Commentary February 6, 2010

Neuroscience insights from the G

Twenty20 has got faster, the MCG has got bigger, and commentators have become scientifically challenged

If Warner had cleared the G's gargantuan stands, he would have missed the fielder © Getty Images
Gosh that was a good game, as Mark Nicholas would say. Perhaps I’m getting older, but Twenty20 seems to be a lot faster than it used to be. On Friday, fielders swooped, bowlers marched back to their run-ups and new batsmen fairly leapt up out of their white plastic chairs. The game whizzed by so quickly that I almost longed for a strategy break, just so I could gather my thoughts. Almost.

The G (I understand there are other Gs, but this apparently is The G) remains utterly enormous. When the camera drew back to capture the stadium’s full height, I felt my vertigo coming on. There are other gargantuan grounds in the world, of course, but I have not seen a better Twenty20 venue. It’s a spaceship, a cavernous superstructure designed to concentrate sound, colour and light.

It also includes a small room fitted with microphones, via which several men take it in turns to tell us what we are looking at and what we have just seen. On Friday, I was introduced to a man by the name of James Brayshaw. Besides being a cricket expert, it turns out that he is fully up to speed on recent breakthroughs in the field of neuroscience. Earlier this week, scientists communicated with a man by monitoring his brainwaves. Brayshaw was keen to apply this new knowledge.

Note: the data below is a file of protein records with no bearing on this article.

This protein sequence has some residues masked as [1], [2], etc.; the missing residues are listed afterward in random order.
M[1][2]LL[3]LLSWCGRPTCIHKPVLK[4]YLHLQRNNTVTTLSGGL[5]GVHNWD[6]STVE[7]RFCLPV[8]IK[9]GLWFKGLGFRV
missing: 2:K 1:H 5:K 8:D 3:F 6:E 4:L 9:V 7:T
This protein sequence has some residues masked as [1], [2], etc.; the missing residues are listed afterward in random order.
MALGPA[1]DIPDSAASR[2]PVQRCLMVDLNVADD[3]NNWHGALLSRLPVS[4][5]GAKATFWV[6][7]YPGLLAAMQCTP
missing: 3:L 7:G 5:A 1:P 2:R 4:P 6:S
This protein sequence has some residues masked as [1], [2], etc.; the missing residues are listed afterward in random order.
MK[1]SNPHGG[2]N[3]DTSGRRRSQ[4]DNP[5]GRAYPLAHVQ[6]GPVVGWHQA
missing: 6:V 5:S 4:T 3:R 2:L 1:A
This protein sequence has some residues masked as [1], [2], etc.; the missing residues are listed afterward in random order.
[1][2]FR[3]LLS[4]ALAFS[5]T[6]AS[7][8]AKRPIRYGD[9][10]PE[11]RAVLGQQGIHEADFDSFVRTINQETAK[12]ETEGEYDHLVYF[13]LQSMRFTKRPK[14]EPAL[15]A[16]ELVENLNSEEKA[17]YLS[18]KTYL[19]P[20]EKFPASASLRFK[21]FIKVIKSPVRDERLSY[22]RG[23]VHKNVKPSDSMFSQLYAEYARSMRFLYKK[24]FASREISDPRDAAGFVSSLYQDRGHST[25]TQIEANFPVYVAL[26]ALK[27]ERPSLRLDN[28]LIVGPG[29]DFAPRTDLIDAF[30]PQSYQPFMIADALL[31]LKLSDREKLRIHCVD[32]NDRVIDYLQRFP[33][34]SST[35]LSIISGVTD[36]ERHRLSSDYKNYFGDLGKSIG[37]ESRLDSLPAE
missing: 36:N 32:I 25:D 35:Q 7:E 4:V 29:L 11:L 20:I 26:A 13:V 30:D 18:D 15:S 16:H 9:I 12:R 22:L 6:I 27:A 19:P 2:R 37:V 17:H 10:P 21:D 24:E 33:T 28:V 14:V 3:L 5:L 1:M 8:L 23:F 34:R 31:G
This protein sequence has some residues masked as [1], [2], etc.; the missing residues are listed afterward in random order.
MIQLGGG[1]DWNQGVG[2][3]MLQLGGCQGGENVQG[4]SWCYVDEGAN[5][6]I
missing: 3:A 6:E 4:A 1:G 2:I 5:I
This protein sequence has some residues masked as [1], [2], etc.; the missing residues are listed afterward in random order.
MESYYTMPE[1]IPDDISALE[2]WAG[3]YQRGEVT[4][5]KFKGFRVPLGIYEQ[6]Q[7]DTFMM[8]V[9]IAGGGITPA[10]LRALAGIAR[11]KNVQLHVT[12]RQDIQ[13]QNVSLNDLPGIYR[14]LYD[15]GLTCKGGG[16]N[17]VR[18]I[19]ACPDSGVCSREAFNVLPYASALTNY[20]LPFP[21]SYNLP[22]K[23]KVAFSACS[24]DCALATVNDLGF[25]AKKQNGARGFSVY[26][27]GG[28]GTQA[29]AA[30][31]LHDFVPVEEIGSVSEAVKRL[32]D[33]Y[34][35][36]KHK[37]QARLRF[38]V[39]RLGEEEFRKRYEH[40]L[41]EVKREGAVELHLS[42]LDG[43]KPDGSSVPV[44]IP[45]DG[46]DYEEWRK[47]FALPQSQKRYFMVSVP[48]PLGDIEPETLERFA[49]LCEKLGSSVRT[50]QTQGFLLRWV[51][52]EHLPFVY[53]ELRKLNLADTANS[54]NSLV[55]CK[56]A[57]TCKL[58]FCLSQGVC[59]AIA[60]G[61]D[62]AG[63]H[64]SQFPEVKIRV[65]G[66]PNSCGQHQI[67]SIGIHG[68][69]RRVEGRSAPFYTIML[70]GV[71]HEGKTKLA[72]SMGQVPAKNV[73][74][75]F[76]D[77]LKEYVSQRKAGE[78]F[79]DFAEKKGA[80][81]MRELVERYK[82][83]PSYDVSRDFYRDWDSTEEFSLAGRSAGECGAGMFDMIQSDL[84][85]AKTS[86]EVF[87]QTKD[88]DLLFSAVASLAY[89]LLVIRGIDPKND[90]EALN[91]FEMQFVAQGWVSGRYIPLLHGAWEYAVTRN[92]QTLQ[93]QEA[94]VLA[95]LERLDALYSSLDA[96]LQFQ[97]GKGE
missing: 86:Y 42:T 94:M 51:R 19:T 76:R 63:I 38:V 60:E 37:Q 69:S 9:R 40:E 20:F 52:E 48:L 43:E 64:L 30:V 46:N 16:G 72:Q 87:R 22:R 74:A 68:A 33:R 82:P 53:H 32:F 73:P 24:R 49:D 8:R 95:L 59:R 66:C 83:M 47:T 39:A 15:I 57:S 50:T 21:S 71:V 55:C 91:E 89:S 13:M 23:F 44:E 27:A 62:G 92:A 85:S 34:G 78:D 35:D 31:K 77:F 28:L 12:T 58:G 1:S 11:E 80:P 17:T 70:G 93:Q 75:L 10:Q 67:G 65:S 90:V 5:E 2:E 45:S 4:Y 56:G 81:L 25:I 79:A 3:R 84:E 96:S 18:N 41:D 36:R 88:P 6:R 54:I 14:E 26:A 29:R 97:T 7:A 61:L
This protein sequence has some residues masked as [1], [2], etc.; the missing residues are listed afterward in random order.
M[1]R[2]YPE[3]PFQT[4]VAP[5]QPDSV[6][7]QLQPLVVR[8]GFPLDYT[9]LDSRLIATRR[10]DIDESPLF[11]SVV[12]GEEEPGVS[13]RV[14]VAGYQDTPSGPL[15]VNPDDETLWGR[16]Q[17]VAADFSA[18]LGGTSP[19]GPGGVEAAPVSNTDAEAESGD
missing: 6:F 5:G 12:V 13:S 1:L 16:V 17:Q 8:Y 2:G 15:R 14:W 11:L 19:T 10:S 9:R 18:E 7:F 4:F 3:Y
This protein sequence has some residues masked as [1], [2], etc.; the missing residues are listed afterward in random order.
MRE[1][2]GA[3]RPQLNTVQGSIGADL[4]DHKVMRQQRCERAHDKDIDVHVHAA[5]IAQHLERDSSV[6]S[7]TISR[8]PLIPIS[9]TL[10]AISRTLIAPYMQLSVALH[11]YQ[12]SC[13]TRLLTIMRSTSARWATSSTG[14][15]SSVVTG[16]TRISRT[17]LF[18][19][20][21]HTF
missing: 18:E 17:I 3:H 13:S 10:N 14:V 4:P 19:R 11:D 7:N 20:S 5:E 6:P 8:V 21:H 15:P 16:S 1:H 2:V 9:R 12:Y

“David Warner, let’s have a look at his mindset.”

That got my attention. This should be good, I thought. Never mind Snicko, Hawkeye and Hotspot, those clever chaps in the Channel Nine laboratory have come up with a device to enable us to see the inner workings of a batsman’s brain. Unfortunately, Professor Brayshaw didn’t elaborate and so I can only assume that the mindset monitor is at an early stage of development, like the UDRS system.

Anyway, the neuroscience was just a bonus. These custodians of the commentary booth have a noble calling. They have played the game at the highest level and are duty bound to share with us their analysis, to enrich our cricket experience with their insight. Take this piece of wisdom from the man known as Slats, summing up Warner’s dismissal, caught, as is his wont, whilst trying to land the ball on the moon: “If it was higher, it would have gone over the fielder’s head,” our man revealed.

You can’t argue with that. Let’s hope Slats manages to pass his advice onto the tiny opener. Remember, David, if you’re reading this, next time don’t hit it straight to the guy, hit it over his head. Then he can’t catch it, see.

Of course, you don’t need me to tell you that Pakistan could have won. Again. They are like an experimental theatre group, re-enacting all of Shakespeare’s tragedies through the medium of bat and ball. You know it is going to end horribly, particularly if things appear to be going well. You know too, that, like the best tragedies, the outcome is an inevitable result of the flaws of the protagonists. 28 to win off 30 balls. Surely they can’t lose it from here? Oh, they can. Wow, as Mark Nicholas might say.